Va doesn’t care for veterans unless they are half dead and/or homeless. I served 12 years of honorable service and 1 am disabled 61 years old

  7. Frank T Rivera    

    Retired 83 year old US ARMY REGULAR ARMY career officer, in grade of Lieutenant Colonel, with three combat tours in Viet Nam, awarded Purple Heart for wounds in combat environment. Finally “accepted and integrated “into the fold.
    Heretofore VA was a “Enlisted Heaven for many “wounded enlisted and Non Com personnel “only.”

    Finally accepted and integrated.

    .

  8. Nichole Heilesen    

    Sorry you don’t have a better VA George

  9. Julie DeMary    

    I don’t understand why they can’t integrate their computer systems. My doctor can’t even order tests when I am in another state. How hard is that??? Other than that I have received good care from the VA but it takes forever to get approval to be sent outside of the VA for something they can’t do. Also use my healthy vet but can’t send messages to anyone the way it is advertised. I have the premium account. What is up with that????

  10. Cynthia Hickson    

    My husband’s name is Royce Dean Hickson. He was born on June 24, 1944. He Enlisted in the US Army, January 23, 1964 and his Boot Camp was in Fort Polk. Louisiana. Then he went to Signal Corp school and then spent a year repairing communication radios in Korea, where he was issued TCE and Nylon gloves, to perform this job weekly. In Nov. 30, 1965, he was reassigned to Fort Stewart, Georgia for 2 years. At this location he was a Turret Repairman. He was issued TCE and leather gloves to clean the Cosmoline off the new Tank Turret parts weekly before assembling them. January 20, 1967 he was Honorably Discharged, from Fort Knox, Kentucky.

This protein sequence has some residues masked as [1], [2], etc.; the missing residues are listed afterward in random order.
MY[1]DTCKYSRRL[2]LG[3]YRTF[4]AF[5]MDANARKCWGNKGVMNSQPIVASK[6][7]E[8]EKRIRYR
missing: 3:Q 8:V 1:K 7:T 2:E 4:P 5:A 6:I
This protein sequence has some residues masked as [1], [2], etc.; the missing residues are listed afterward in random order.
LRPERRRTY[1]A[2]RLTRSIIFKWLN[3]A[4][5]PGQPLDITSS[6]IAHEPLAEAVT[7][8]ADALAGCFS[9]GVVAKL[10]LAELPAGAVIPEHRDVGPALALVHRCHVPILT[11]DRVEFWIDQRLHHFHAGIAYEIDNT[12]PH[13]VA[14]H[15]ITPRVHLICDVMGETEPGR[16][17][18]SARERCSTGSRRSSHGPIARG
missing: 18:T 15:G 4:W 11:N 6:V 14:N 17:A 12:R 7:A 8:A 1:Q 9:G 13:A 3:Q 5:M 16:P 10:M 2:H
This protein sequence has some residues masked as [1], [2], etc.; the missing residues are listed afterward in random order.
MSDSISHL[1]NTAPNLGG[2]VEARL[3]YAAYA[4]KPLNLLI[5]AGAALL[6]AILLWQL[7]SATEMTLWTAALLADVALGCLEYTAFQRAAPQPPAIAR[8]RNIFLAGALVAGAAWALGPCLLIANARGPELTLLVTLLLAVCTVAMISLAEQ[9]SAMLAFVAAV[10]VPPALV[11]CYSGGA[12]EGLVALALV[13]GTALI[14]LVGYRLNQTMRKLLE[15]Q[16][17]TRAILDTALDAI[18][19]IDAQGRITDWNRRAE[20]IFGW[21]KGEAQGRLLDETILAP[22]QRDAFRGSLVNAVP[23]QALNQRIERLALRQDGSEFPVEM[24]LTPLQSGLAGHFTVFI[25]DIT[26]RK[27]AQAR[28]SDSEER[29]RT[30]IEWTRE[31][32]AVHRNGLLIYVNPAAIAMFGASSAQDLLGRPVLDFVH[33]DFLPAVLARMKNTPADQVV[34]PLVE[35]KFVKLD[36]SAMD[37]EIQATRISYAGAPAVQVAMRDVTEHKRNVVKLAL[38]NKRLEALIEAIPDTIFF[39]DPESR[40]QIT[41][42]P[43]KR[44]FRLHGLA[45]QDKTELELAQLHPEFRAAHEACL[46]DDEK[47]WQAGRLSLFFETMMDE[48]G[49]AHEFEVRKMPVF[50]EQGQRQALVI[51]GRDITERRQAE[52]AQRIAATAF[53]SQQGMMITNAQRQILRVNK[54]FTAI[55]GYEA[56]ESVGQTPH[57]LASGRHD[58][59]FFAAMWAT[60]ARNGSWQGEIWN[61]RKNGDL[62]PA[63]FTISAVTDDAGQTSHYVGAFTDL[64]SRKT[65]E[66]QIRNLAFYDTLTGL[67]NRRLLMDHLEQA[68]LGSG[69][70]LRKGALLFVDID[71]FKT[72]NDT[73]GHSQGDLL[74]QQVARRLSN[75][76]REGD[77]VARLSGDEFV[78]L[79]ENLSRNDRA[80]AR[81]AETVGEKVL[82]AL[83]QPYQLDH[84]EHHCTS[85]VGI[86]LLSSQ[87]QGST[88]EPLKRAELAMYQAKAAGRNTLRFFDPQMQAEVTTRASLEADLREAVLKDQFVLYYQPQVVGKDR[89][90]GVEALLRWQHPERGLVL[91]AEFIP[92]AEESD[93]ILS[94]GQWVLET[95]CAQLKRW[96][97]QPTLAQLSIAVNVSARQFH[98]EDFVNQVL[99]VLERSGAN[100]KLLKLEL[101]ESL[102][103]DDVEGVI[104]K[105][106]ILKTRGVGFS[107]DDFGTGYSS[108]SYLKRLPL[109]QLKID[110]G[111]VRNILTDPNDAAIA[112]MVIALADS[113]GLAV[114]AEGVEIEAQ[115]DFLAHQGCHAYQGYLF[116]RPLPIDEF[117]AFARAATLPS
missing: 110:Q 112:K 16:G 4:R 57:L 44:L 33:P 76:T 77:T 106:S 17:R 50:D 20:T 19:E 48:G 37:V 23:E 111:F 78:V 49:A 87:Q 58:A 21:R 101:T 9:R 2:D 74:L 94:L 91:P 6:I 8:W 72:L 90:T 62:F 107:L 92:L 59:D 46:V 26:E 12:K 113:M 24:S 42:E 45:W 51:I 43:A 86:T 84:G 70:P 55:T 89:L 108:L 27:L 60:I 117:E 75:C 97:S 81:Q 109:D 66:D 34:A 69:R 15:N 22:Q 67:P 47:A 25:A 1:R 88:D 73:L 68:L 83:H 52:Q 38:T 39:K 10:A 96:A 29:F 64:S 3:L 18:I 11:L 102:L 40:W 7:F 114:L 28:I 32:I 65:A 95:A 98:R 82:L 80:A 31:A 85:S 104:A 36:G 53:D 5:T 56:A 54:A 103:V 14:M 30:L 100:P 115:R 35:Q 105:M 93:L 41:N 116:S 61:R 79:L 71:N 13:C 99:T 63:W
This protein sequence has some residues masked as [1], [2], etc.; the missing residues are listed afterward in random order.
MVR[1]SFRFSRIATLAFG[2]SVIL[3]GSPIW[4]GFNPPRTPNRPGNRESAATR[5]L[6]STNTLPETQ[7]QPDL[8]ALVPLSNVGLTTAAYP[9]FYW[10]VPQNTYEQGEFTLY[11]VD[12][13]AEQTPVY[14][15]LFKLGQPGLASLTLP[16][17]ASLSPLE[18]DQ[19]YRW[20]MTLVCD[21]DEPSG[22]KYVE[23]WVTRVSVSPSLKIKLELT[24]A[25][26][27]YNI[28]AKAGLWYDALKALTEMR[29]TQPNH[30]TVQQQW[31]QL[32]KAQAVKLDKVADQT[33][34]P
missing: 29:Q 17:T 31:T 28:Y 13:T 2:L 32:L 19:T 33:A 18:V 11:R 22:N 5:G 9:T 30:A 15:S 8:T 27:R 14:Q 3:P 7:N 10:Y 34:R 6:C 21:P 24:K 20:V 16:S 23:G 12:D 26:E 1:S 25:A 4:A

Royce has Parkinson’s from the TCE exposure. I estimate his TCE exposure to be weekly for at least 2.5 of the 3 years. He has 6 sibling and 2 parents that never had Parkinson’s. His dad and 3 of his siblings were also in the military, but did not get exposed to TCE.
    We met at Texas Instruments in Stafford, Texas December 5, 1973, but I was soon moved to the shift I was hired for. Friday evening of Labor Day weekend 1974, we ran into each other at a party one of the TI managers was giving. We did something together each of the next 3 days. That weekend I noticed a tremor in the bone below the thumb of his left hand when we were holding hands, so I would only hold Royce’s right hand.
    When he was cleaning the Cosmoline off the tank turret parts, his left held the parts while his right hand cleaned the parts. The TCE fumes affected his left eye, it is almost blind. Doctors thought he had Macular Degeneration, but it did not progress. Live Video Skeletal Swallow test shown the left half of his throat is paralyzed, but his right side is fine, but after he finished swallowing a drop of liquid would drop into his windpipe and make him cough.
    I was driving home from work in 2014, listening to NPR, during the BBC Hour. A gentleman with a British accent, came on saying, Their are people coming down with Parkinson’s and it’s different. It’s Military, Machinists, Mechanics and Artists, born in the 1940’s thru the 1960’s, who when they were in the workforce used TCE or PERC to clean Cosmoline off of metal parts.
    I have witnessed the Parkinson’s take over his body over the last 43+ years, from left to right, more so in the last 10 years. All the research I have done over the past 4 years confirms his Parkinson’s is connected to his TCE exposure.
    The VA in Houston Texas still claims his Parkinson’s is not chemical connected to TCE exposure.
    I have done my research, even called the CDC an asked if TCE was connected to Parkinson’s, and was told “Yes! go to cdc.gov and look it up.”